Monday, November 2, 2015

NaNoWriMo - Day 2 - Learning to love transitions.

I've discovered a new joy in writing.

Creating transitional scenes has always been difficult. These are scenes where the characters are walking, driving, standing around, or just thinking. I get bored with them.

I try to outline my stories chapter by chapter before I write. It helps to organize my thoughts and ideas. But I never outline transitional scenes because I never thought they were important to the plot.

"If you hate them, why write them?" you ask. Well...have you ever sat through an action movie that jumps from one action scene to the next? Something by Michael Bay perhaps? After about an hour it feels like you're the one getting pummeled by giant robots. Transitional scenes help slow down the pace of the story, and if properly balanced it can be a powerful tool in helping to build tension and setting for the next the scene. I'm finally beginning to understand this. And it's a blast to write.

For example, the story I'm writing for NaNoWriMo is about a 16 year old girl who moves to Maine to live with her estranged mother for the summer. When I created the opening scene the story  jumped right to the girl sitting on an airplane and she's reluctantly talking with the dirty old man beside her. This is important to the story, though the reader does not realize it at this point. I created it to be the introduction to the girl, the old man, and to the girl's mother. It's a funny scene and I'm happy to finally have written it.

But when I began writing yesterday I decided that it might be more interesting to include details about the girl's journey. Suddenly, all the terrible experiences I've had in airplanes and airports over the last decade and a half came flooding back to me. I'm not just talking about the long lines going through security. That's all people focus on when they share traveling experiences, but it's really not that bad. I'm talking about waking up early, finding parking and shuttles, long layovers, sitting alone in an empty terminal in the middle of the night, shrink-wrapped day old sandwhiches, trying to find an empty stall in the bathroom, trying to find your gate as people scramble past you in the hallways like it's Walmart on Black Friday. And don't get me started about flying with kids. That's a whole other monster.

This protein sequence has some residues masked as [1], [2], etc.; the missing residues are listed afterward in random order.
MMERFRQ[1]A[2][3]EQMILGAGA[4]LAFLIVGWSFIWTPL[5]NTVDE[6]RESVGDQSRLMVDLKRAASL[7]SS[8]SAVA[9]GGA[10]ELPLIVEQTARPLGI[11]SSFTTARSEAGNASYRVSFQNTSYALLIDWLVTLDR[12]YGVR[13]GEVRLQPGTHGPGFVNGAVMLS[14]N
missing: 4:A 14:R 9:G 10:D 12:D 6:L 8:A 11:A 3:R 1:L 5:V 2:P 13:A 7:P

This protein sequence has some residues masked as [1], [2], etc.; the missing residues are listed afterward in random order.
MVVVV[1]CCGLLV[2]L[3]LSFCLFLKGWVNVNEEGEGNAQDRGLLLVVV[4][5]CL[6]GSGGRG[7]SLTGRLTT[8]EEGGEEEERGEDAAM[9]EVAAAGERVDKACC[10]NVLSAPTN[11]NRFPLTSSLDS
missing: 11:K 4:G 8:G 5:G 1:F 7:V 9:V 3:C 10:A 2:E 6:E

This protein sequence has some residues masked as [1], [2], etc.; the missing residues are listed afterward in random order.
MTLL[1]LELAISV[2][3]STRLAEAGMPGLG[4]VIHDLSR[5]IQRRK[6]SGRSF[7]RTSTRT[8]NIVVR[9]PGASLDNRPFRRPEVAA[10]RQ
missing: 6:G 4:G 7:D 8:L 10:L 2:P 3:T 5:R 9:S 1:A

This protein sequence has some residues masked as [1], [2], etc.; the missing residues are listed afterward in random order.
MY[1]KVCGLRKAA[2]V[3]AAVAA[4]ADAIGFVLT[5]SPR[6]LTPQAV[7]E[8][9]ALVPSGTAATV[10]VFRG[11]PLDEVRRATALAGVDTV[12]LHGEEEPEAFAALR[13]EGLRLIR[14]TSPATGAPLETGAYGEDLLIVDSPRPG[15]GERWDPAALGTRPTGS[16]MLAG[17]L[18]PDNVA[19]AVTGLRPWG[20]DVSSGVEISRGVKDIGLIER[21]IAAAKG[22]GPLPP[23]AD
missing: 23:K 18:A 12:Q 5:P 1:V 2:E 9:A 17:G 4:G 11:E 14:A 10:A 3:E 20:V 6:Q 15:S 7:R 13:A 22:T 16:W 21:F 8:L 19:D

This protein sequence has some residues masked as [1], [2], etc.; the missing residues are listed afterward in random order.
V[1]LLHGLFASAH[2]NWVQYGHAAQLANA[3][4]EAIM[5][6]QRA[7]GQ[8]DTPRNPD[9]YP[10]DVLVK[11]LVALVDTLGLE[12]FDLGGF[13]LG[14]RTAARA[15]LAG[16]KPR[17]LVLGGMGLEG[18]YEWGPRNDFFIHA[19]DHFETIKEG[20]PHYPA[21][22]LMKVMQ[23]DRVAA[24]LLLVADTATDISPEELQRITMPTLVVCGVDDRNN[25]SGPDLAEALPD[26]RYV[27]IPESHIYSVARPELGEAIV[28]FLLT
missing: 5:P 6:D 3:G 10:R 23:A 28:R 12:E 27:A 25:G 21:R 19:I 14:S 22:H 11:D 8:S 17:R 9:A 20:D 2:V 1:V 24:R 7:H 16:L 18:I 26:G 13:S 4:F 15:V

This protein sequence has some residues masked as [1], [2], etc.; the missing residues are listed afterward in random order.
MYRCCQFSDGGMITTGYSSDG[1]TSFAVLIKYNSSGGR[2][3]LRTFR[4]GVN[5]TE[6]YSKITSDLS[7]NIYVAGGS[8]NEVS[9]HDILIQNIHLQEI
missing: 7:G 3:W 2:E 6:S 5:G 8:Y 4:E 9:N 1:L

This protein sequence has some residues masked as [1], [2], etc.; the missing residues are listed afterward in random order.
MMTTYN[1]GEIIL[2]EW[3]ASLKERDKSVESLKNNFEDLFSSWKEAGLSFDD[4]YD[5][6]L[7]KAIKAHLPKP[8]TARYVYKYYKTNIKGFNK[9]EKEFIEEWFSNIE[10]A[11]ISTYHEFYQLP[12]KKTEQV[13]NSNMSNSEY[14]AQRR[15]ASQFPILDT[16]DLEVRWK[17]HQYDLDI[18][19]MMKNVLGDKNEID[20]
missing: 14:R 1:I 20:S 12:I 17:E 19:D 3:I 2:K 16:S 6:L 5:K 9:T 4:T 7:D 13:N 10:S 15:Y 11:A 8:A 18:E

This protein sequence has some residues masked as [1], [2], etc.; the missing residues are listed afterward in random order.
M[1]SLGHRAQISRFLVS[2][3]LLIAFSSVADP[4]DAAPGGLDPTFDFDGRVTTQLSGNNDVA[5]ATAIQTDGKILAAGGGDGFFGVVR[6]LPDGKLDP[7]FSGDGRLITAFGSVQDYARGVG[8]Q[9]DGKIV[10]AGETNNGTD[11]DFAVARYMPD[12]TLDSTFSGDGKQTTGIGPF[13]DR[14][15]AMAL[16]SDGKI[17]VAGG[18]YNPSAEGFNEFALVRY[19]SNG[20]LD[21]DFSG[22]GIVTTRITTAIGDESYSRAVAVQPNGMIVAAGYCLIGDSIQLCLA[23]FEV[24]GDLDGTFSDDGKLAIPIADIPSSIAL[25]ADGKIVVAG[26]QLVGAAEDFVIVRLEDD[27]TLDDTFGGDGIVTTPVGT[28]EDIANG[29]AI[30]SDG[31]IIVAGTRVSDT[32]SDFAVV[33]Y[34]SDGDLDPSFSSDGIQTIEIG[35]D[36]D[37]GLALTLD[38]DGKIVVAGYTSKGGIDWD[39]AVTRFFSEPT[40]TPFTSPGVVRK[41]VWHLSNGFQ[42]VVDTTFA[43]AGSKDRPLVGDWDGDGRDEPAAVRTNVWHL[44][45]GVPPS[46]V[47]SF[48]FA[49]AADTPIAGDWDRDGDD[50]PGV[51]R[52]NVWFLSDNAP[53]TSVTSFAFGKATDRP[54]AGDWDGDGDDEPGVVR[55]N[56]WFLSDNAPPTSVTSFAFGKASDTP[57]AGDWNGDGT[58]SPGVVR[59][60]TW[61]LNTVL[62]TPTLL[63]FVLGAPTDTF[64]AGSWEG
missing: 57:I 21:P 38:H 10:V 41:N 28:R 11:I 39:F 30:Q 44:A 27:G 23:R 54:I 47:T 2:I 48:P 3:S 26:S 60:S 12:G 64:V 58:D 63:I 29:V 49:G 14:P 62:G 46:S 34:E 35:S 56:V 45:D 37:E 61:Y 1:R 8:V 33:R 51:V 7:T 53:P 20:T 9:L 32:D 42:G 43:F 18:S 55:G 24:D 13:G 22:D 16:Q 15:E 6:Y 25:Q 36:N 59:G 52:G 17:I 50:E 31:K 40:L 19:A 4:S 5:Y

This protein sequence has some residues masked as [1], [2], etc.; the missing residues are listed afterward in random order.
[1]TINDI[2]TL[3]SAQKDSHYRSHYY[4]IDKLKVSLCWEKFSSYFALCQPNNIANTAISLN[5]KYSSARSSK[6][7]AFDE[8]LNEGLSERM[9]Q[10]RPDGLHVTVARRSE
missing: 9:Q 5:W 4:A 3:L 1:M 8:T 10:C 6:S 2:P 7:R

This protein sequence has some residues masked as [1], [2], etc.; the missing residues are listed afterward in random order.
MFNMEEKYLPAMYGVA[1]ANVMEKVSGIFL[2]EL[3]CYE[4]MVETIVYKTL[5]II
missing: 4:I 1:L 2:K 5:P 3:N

In addition to these inconveniences, your first time flying can be frightening. And it would be a far more horrific experience if you did it alone. Adding some of these details helped make the scene on the plane much more powerful.

Even after the girl lands in Maine, I included a transition scene between the airport and when she meets her mother again. Originally, I had her getting off the airplane and going directly outside where her mother is waiting with the car running. But this is not interesting and the tension is flat. Yes, by this point the reader understands what a terrible person the mother is. It's discussed in the previous scene. But wait, do they? NO! They don't! I've told you about it, but I haven't shown it yet.

So...

Instead, I have the girl walking through the airport. She's exhausted, confused, and lonely. In a daze, she wanders outside only to realize that her mother is not there! She calls her mother to find out where she is and it turns out her mother forgot!

Drama! Tension! Excitment! Now the reader really hates that terrible old wench!

Finding herself stranded at the airport, the girl is on the verge of a meltdown. But someone unexpected is there to help her out. Who? Why, it's the creepy old man from the airplane, of course! He offers her a ride. Tired, angry, and desperate, she accepts. Now, when she finally meets her mother...

Drama! Tension! Excitement!

Used properly, these short, seemingly unnecessary scenes can be powerful for building up to the next plot point. As you can tell, I find myself enjoying them like never before.

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